Monday, March 13, 2017
One Leg Of Green Revolution Loses Its Balance
Psychologist claims wind industry dangerous to human health, pens epic takedown of ‘green’ energy
This photo taken on January 13, 2017 near Villeveyrac, southern France, shows wind turbines. (Photo by PASCAL GUYOT/AFP/Getty Images)
Writing for Watts Up With That, “the world’s most viewed site on global warming and climate change,” Helen Schwiesow Parker, Ph.D., laid out a detailed case suggesting the wind industry has caused “adverse human health effects,” including many negative psychological problems, such as depression. Parker is a licensed clinical psychologist and a former faculty member at the University of Virginia Medical School.
According to Parker’s article, published March 8, “Infrasound (inaudible) and low-frequency (audible) noise (slowly vibrating sound waves collectively referred to as ILFN) produced by Industrial-scale Wind Turbines (IWTs) directly and predictably cause adverse human health effects. The sonic radiation tends to be amplified within structures, and sensitivity to the impact of the resonance increases with continuing exposure.”
Parker said there “is no mystery” surrounding why massive wind turbines cause health problems, including many psychological problems.
“The primary pathway of turbine assault on human health is no mystery,” wrote Parker. “The Israeli army has used low-frequency sound pulses as high-tech crowd control for years. People are made nauseous and confused, with blurred vision, vertigo, headaches, tachycardia, heightened blood pressure, pain and ringing in the ears, difficulties with memory and concentration, anxiety, depression, irritability, and panic attacks.”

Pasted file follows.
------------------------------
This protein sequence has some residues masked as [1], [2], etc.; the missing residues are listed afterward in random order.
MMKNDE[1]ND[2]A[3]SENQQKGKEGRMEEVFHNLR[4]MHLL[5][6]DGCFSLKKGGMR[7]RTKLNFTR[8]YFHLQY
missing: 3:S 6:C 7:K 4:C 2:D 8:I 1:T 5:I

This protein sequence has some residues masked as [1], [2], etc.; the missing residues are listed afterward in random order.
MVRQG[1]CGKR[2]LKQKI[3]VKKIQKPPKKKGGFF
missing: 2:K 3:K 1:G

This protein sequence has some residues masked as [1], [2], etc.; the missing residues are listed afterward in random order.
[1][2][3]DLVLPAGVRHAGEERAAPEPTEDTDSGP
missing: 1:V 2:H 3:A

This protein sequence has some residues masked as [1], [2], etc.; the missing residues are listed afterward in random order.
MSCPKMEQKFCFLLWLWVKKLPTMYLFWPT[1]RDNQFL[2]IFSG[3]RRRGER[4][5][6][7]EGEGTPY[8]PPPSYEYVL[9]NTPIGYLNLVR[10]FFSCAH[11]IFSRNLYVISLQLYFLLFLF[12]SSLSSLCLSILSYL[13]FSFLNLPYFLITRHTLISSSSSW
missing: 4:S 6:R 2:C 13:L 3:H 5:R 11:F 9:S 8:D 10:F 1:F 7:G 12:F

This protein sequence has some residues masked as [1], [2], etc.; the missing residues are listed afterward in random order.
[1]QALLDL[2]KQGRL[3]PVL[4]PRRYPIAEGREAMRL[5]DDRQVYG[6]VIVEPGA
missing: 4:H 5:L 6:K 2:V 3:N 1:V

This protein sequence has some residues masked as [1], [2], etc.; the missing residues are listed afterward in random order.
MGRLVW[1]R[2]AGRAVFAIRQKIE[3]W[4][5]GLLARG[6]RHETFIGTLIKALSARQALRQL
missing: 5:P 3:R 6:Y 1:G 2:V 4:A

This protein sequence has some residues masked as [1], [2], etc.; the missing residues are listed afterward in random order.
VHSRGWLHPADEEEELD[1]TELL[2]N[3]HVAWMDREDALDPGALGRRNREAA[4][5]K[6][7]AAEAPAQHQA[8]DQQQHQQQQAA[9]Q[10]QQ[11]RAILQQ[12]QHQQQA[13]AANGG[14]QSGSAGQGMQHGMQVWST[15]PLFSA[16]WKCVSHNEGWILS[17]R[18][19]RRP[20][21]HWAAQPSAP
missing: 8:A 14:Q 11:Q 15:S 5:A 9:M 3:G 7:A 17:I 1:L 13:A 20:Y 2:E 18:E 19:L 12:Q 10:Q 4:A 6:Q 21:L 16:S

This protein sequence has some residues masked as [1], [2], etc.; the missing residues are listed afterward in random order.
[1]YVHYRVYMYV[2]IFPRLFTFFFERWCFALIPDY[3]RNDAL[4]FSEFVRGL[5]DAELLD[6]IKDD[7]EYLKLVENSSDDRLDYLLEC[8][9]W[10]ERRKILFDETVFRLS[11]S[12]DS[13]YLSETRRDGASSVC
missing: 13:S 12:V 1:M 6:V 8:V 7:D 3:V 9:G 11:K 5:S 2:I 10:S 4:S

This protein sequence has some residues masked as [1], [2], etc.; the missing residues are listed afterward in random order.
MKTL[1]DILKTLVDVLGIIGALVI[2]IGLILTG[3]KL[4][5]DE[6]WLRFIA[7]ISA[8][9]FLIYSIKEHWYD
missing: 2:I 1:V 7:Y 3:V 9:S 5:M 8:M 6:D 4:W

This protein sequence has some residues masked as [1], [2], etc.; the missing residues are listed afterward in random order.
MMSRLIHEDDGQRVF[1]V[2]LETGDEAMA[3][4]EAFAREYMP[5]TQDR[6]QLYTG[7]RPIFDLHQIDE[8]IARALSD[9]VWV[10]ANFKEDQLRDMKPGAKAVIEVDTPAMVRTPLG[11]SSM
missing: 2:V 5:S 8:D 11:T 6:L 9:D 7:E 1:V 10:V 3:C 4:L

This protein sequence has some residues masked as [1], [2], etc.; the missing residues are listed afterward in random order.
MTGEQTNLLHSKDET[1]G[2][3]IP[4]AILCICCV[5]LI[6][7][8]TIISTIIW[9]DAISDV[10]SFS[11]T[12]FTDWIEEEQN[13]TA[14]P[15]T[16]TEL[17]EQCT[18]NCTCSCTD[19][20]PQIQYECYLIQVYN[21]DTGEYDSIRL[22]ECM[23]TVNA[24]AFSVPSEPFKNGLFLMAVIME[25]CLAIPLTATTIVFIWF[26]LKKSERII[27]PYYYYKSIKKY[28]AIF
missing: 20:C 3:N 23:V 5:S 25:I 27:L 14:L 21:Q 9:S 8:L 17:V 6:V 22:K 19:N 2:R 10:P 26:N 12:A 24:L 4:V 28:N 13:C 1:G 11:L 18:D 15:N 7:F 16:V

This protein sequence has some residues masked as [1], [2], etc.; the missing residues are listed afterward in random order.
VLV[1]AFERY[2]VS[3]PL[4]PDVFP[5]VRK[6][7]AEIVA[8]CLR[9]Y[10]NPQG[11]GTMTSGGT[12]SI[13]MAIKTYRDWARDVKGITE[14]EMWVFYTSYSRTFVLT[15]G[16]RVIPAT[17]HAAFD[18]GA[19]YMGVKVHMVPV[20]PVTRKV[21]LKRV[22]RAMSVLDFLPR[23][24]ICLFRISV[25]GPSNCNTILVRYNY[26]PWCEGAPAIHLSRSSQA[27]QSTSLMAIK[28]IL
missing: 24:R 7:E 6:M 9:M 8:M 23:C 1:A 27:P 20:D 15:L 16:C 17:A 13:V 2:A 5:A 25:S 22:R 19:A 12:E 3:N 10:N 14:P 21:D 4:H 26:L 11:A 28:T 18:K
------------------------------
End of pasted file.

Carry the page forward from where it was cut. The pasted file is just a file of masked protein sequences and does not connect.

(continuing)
The wind industry has long been promoted as a key part of Democrats’ plan to replace traditional energy sources, such as oil and natural gas, with renewable energy. As part of former President Barack Obama’s effort to stop global warming, which he believes to be caused by humans, the Environmental Protection Agency created the Clean Power Plan, a federal policy requiring states to reduce their carbon-dioxide emissions by adopting “green energy” policies.
Parker says this policy and others that promote the use of wind energy are nothing but an “obscenely costly, mostly useless energy redundancy scheme” that “funnels unimaginable profits from our taxpayer and rate-payer pockets to its inner circle, while knowingly ignoring its victims’ desperate pleas for relief – and indeed ridiculing them and trying to bury all the growing evidence of harm to their health and wellbeing.”
“We’ve witnessed three decades of this callous, mercenary assault, this arrogant denial of what is known to be true, this untold suffering of thousands of innocent victims around the world,” wrote Parker. “It’s time to bring in the human rights and social justice referees – and call ‘game over.’”
President Donald Trump has said he opposes the government-mandated use of renewable energy on a wide scale, and in just his first two months in office, he’s taken significant steps to roll back many of the Obama administration’s climate and energy policies. In January, Trump brought the Keystone XL Pipeline back to life and granted in February approval of the Dakota Access Pipeline, a project that is expected to bring to North Dakota $100 million in additional tax revenues, according to the Associated Press.
Trump also appointed Scott Pruitt, the former attorney general of Oklahoma, to run the EPA. Pruitt was an ardent critic of the EPA while serving as attorney general, and he’s promised to implement policies that will protect the environment and allow for significant domestic energy development.
Pruitt criticized Obama-era policies that imposed renewable-energy sources, such as wind power, on states, and he recently came under fire for saying he does not believe there is substantial evidence proving humans are the primary cause of climate change.
“No I, no I think that, that measuring with precision human activity on the climate is something very challenging to do and there’s tremendous disagreement about the degree of impact,” said Pruitt to CNBC’s Joe Kernen on March 9. “So no, I would not agree that it’s a primary contributor to the, to the global warming that we see. But we don’t know that yet, as far as, we, we need, we need to continue the debate, continue the review and the analysis.”